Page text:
Sales in the salad condiments sector, including salad cream, mayonnaise and salad dressings, have been stagnant, up only 0.3%, as companies struggle to add value to what is traditionally a low-margin category.

Yet despite slow growth, the sector remains the second biggest within the total sauces and condiments category, valued at £174.3m.

The sector has, however, benefited from an array of light and extra-light options that continue to hit shelves and from a number of brands adopting the popular top-down and squeezy formats. "Squeezy formats are driving value growth, particularly within mayonnaise, as shoppers seek convenient pack formats," says Suzy Ford, category strategy manager for Unilever's Path for Growth programme. "Light products are also important, with more than 40% of consumers using these products. The emergence of extra light in mayonnaise is also attracting more shoppers into the category."

It has been a particularly good year for brand leader Hellman's, which clocked up sales of £72m - a 5.7% jump compared with the previous year [ACNielsen MAT to 17 June 2006]. To keep the sales momentum going, brand owner Unilever UK Foods recently pumped £7m into a marketing push, including TV, press, direct mail and an on-pack competition.

There have also been new developments in the salad dressings category, which accounts for 27% of the market. Heinz has tried to breathe new life into the salad cream sector, which has in recent years suffered from an image crisis at the hands of more European-style dressings by appealing to the ultra health-conscious. It launched an extra-light variant in March to sit alongside its existing light product and says that the newcomer has contributed to growing the brand as a whole rather than cannibalising sales.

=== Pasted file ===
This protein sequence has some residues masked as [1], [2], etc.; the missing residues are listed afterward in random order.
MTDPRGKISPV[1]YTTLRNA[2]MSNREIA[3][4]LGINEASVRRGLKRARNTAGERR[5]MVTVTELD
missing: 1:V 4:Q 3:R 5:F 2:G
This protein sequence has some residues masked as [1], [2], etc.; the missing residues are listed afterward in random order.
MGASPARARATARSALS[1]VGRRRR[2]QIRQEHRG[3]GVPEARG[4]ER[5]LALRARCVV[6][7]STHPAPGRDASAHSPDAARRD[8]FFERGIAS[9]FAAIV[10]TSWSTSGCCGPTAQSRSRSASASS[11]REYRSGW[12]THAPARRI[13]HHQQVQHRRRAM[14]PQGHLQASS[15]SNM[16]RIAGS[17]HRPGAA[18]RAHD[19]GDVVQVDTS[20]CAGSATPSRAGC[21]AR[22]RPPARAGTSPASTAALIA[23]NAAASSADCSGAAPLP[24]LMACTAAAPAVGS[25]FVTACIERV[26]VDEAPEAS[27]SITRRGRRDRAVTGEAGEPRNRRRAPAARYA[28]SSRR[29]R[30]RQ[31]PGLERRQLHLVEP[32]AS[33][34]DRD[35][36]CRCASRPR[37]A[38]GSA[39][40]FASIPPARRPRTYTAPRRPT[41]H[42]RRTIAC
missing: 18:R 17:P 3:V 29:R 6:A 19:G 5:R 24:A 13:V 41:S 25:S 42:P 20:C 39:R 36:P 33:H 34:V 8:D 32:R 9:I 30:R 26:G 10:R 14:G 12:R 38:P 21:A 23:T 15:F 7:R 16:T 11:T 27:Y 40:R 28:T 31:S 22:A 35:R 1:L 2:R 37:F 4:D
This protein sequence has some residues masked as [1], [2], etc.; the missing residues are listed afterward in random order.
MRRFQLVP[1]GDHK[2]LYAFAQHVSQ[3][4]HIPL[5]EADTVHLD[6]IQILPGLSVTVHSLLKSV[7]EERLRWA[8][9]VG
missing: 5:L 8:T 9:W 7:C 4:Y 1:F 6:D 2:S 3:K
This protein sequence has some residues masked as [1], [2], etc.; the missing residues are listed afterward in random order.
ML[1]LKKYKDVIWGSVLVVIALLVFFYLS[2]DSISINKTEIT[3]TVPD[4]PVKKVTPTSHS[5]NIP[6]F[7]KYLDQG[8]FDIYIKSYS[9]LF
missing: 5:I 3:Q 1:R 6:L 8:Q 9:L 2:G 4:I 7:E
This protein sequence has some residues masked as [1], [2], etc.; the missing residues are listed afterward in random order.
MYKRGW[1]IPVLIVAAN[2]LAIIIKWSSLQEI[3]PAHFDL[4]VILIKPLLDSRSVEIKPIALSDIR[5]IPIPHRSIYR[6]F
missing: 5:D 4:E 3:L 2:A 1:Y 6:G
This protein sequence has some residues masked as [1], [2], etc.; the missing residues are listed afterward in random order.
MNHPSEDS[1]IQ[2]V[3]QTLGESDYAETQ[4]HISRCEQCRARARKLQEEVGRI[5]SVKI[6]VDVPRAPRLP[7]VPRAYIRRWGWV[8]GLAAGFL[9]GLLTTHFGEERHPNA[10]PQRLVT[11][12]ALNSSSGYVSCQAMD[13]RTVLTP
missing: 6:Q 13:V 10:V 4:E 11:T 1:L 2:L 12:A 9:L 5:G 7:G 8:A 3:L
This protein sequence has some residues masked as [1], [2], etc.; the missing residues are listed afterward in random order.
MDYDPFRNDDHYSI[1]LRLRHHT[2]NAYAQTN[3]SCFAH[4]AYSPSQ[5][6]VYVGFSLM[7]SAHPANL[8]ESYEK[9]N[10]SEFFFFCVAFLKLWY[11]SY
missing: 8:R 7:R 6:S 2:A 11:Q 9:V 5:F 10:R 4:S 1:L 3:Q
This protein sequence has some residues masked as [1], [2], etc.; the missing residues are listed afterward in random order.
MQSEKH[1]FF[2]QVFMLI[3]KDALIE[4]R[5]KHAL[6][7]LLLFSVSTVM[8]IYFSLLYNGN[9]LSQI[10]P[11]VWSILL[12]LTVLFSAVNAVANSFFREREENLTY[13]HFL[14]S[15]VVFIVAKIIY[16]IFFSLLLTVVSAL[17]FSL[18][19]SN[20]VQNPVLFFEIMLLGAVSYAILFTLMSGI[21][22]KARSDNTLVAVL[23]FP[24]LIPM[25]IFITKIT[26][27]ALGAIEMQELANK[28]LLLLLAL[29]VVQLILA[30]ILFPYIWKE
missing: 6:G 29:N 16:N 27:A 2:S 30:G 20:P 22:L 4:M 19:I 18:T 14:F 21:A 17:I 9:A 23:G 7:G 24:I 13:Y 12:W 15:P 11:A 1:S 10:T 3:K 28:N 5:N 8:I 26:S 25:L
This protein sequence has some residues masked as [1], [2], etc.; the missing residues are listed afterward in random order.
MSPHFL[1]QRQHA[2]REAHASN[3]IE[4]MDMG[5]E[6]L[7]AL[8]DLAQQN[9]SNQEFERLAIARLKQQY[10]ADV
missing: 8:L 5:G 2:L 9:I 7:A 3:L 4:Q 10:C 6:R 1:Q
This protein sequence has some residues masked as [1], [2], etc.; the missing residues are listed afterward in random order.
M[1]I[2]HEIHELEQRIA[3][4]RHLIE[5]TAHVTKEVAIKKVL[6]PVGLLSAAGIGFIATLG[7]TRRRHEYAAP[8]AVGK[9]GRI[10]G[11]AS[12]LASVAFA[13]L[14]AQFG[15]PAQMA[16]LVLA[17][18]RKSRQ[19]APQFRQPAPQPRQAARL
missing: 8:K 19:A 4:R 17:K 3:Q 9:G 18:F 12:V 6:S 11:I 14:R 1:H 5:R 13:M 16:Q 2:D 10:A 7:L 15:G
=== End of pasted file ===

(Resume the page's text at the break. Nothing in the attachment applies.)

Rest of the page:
Heinz says that, although sales peak during the summer months, consumers are extending usage, having salad cream with anything from chips to sandwiches, and even using it as a cooking ingredient.

Simon Fry, marketing manager at RH Amar, says that despite Heinz's best efforts, the major growth is coming from the premium end of the category.

"Although salad cream has a loyal customer base, the product looks dated compared with salad dressings, which offer a wide range of innovative flavours," he says. "Salad dressings are the most dynamic sector in this market, with the potential to drive sales in the future."

Fry's vision is backed by research from Euromonitor, which predicts that salad dressings will show greater growth than either salad cream or mayonnaise in the next five years. n